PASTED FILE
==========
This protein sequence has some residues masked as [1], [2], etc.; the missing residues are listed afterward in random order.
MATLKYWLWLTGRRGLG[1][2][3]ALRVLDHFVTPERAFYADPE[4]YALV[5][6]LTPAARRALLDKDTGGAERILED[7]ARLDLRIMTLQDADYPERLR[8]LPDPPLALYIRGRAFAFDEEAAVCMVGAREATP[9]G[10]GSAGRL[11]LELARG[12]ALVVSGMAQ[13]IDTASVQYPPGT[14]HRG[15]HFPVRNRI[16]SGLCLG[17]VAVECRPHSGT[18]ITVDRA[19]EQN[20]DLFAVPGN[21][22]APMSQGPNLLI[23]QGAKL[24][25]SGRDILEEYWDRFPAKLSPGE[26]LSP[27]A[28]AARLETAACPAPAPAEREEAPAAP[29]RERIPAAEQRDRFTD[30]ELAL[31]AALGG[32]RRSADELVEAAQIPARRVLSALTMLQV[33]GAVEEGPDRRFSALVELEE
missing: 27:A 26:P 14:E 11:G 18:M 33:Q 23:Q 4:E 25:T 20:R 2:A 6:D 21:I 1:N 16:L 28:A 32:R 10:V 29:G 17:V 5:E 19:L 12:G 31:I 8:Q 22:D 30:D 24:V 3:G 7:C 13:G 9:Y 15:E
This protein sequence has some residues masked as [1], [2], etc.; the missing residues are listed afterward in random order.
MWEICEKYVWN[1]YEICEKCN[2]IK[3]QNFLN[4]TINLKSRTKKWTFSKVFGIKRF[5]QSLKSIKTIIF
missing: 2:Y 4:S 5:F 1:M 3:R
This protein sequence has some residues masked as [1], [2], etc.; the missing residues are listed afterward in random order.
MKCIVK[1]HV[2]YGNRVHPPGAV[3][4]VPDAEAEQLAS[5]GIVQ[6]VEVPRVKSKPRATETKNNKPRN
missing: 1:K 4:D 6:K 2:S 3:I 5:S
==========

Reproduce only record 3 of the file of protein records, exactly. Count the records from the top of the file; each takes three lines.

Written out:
This protein sequence has some residues masked as [1], [2], etc.; the missing residues are listed afterward in random order.
MKCIVK[1]HV[2]YGNRVHPPGAV[3][4]VPDAEAEQLAS[5]GIVQ[6]VEVPRVKSKPRATETKNNKPRN
missing: 1:K 4:D 6:K 2:S 3:I 5:S